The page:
An important element of UNESCO is their project ‘Man and the Biosphere Programme’. This is at the core of the work that UNESCO does, and above all it aims to improve relationships between people and the environment. This is mostly done through a scheme known as zoning. Zoning defines areas of land which are allocated for a particular purpose. Biosphere reserves for instance, traditionally have three interrelated zones; the core zone, the buffer zone, and the transition zone. This is similar to the European Wilderness Quality Standard, used by the European Wilderness Society, which has a core zone, restoration and buffer zone.
Please read: Links between Biosphere Reserves and Wilderness
In the core zone of Biosphere Reserves, human activities that do not contribute to environmental conservation are not allowed. These areas are for conserving biological diversity, monitoring minimally disturbed ecosystems, and undertaking non-destructive research and other low-impact uses (such as education). This official description of the core zone is also very similar to the core zone of a Wilderness area. Because this is where the area is free of human intervention, with the intention of allowing dynamic, natural processes to govern the land. These processes can be abiotic (e.g. fire, avalanches, or climate) or biotic (e.g. animals, habitats, nutrients).
Diversity of Biosphere Reserves
Across Europe there is a wide spectrum of how Biosphere Reserves and their core zones are interpreted. Some Biosphere Reserve core zones are completely fitting to the European Wilderness Quality Standard such as Uholka-Shyrokyy Luh Wilderness, Carpathian Biosphere Reserve, Ukraine or Retezat National Park, Romania. In other Biosphere Reserve such as Biosphere Reserve Lungau in Austria, the core zone is composed of small fragments embedded in a large protected area, and even then there are some human activities such as hunting and grazing. However Biosphere Reserves do much to bring people and the environment together, and to promote peace, sustainable development and conservation.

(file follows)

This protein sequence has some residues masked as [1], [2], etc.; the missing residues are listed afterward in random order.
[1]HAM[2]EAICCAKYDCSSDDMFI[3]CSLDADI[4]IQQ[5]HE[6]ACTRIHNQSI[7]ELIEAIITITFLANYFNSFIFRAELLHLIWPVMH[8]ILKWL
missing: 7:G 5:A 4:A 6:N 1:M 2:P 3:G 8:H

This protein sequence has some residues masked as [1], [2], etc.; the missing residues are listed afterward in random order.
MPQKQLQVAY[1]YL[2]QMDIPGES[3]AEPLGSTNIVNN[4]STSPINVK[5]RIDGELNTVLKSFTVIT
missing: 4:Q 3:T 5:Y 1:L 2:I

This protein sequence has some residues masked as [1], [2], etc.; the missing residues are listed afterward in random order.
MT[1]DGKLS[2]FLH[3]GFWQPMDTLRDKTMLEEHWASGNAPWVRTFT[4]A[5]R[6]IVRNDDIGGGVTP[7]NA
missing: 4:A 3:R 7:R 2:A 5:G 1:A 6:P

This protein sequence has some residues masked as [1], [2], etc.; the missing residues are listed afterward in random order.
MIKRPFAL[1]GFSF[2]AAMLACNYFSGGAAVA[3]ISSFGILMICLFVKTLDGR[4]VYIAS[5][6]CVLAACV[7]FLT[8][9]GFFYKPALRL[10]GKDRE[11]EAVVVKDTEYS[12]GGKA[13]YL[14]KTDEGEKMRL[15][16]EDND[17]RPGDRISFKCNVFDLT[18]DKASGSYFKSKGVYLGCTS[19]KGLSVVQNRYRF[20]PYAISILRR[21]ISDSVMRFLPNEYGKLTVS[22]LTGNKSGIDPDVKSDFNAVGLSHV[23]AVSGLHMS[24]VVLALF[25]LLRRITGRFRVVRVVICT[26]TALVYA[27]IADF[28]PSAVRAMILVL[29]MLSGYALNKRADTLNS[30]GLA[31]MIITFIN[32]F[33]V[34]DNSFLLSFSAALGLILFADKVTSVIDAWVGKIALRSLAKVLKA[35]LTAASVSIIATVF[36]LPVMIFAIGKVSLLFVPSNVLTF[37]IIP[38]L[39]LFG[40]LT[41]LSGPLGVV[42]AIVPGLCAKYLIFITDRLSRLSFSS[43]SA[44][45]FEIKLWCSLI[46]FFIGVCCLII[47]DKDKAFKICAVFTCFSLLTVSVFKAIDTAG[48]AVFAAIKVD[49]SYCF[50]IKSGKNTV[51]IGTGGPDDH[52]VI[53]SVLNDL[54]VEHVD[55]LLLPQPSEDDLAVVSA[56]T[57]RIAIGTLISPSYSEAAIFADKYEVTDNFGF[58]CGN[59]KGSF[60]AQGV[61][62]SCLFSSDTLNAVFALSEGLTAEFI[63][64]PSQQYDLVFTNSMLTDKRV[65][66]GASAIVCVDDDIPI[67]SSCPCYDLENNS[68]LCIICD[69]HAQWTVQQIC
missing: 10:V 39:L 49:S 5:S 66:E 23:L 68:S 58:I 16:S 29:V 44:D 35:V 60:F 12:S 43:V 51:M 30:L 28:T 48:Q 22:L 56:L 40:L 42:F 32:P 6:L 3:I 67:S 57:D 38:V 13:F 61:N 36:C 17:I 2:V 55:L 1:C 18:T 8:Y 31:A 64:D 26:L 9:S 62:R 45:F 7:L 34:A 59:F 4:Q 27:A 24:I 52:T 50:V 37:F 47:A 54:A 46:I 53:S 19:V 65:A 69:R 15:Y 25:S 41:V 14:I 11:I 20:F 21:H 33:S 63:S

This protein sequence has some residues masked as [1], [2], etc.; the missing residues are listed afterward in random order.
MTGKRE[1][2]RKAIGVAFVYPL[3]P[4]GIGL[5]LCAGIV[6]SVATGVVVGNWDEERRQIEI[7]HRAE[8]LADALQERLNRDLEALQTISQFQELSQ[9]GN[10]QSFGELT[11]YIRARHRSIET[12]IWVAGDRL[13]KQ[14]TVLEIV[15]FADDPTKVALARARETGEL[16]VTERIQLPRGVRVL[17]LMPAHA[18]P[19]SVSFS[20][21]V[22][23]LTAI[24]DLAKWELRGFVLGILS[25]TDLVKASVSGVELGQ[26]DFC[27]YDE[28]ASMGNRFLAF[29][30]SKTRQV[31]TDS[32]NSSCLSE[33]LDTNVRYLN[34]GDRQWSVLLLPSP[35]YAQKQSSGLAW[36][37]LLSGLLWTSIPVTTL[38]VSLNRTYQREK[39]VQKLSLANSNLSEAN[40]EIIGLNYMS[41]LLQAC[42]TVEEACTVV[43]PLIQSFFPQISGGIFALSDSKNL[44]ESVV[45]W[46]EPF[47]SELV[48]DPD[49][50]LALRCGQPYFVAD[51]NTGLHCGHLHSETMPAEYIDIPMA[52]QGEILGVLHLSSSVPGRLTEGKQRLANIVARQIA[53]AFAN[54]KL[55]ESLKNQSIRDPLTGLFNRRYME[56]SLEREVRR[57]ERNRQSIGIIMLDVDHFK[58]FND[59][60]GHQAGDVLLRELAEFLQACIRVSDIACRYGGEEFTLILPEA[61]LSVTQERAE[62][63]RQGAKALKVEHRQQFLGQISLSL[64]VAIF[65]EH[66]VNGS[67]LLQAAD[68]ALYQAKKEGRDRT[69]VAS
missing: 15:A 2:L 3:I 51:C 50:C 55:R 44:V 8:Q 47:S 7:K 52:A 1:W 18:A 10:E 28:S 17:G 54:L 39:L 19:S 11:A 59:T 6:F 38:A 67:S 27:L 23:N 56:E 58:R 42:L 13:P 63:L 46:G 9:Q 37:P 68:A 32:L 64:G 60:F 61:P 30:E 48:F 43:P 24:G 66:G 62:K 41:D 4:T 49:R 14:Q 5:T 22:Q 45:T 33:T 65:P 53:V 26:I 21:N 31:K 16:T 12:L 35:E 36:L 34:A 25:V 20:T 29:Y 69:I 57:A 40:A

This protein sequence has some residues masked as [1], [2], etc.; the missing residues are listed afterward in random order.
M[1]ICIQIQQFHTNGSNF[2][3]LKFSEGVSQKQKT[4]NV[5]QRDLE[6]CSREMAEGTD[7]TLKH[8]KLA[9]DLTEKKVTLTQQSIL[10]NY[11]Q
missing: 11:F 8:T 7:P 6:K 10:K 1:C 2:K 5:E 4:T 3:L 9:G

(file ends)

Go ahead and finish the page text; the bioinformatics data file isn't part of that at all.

Biosphere Reserves and the European Wilderness Society
The European Wilderness Society is very interested in the Biosphere Reserves which are in the process of reducing human activities in the core zone, as these align with the European definition of Wilderness. For instance these areas have great potential to support Wilderness protection in Europe. Additionally, in the future they may qualify to become part of the European Wilderness Network. One of the goals of the European Wilderness Society is to certify 500 000ha of Wilderness in Europe by 2020. Therefore we support this UNESCO initiative to promote the protection of minimally disturbed landscapes!
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